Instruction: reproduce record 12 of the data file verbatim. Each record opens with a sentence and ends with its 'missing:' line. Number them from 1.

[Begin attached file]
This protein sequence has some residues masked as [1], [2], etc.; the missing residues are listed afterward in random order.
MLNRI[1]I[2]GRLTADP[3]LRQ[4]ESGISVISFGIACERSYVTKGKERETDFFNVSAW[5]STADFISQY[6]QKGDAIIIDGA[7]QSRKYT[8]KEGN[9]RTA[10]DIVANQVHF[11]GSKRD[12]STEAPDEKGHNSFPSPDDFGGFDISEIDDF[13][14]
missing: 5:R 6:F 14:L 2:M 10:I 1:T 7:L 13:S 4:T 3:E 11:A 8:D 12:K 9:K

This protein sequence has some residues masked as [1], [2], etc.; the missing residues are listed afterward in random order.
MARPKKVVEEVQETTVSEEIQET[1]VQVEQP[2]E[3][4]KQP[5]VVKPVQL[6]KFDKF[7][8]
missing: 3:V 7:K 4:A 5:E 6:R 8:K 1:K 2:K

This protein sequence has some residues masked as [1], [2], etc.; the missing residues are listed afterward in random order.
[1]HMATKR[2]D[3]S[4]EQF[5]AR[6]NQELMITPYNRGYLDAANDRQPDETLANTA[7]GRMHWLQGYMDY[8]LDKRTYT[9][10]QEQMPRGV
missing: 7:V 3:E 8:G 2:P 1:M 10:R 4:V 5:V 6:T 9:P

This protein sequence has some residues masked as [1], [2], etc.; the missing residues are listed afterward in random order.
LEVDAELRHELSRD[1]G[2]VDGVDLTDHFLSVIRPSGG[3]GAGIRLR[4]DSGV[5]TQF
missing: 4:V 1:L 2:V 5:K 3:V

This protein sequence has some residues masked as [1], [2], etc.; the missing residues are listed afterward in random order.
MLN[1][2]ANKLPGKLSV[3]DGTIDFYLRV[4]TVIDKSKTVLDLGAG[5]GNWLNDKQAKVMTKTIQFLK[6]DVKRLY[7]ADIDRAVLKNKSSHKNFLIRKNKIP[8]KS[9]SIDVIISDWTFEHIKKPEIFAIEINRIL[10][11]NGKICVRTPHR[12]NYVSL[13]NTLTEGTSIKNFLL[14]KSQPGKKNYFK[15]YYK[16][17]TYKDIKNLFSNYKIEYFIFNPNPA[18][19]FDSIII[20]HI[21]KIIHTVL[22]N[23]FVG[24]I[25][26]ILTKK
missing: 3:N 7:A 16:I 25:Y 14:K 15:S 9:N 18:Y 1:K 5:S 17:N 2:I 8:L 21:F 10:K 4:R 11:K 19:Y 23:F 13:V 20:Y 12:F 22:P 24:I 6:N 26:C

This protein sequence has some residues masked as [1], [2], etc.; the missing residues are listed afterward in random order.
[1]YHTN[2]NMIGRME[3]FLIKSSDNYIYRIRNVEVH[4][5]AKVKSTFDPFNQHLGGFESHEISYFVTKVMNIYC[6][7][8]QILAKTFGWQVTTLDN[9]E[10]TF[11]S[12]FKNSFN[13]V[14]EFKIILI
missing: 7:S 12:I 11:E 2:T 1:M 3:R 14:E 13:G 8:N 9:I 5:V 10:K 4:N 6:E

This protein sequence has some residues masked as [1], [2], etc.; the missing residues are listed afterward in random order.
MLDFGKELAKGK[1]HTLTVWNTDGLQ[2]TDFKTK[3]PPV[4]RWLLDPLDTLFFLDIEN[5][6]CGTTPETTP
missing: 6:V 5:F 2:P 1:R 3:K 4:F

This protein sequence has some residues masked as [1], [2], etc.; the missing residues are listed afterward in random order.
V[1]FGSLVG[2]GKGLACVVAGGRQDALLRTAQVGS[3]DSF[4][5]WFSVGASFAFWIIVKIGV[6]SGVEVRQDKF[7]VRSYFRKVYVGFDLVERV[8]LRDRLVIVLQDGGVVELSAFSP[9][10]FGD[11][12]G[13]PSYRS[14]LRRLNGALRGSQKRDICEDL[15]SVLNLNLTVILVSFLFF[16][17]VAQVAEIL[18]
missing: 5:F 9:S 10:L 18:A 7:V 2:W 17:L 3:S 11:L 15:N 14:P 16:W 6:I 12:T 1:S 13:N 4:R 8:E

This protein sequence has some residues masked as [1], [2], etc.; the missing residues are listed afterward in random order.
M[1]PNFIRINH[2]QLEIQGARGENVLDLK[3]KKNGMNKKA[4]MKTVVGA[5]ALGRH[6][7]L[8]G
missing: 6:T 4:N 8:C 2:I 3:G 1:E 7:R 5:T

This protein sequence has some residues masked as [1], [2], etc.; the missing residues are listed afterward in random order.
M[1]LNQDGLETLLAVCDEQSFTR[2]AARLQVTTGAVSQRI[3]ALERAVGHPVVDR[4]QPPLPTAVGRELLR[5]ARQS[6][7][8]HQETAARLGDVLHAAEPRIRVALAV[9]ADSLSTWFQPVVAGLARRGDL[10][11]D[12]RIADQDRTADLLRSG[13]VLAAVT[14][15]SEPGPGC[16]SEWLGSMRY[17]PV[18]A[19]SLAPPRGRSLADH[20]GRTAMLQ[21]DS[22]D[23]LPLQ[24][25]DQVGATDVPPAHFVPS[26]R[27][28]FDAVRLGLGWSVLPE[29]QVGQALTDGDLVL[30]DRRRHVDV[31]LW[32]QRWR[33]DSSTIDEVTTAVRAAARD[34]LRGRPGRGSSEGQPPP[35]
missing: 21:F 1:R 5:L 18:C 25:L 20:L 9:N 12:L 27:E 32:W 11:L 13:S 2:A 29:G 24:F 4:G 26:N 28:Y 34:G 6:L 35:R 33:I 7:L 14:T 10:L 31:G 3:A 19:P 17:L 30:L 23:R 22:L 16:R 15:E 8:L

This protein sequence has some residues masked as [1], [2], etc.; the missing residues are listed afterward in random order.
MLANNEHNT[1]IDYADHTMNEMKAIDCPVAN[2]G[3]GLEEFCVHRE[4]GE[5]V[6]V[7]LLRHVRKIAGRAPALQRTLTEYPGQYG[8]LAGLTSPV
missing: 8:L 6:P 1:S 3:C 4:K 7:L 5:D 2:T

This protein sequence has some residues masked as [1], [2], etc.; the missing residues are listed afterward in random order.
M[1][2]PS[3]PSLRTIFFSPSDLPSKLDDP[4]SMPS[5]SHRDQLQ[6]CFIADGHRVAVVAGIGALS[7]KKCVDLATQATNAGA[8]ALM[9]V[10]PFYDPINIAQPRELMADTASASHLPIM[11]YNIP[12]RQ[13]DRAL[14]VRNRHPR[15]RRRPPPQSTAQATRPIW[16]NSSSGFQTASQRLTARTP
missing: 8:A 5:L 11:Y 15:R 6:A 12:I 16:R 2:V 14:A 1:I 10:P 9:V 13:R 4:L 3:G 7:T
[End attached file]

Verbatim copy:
This protein sequence has some residues masked as [1], [2], etc.; the missing residues are listed afterward in random order.
M[1][2]PS[3]PSLRTIFFSPSDLPSKLDDP[4]SMPS[5]SHRDQLQ[6]CFIADGHRVAVVAGIGALS[7]KKCVDLATQATNAGA[8]ALM[9]V[10]PFYDPINIAQPRELMADTASASHLPIM[11]YNIP[12]RQ[13]DRAL[14]VRNRHPR[15]RRRPPPQSTAQATRPIW[16]NSSSGFQTASQRLTARTP
missing: 8:A 5:L 11:Y 15:R 6:A 12:I 16:R 2:V 14:A 1:I 10:P 9:V 13:R 4:L 3:G 7:T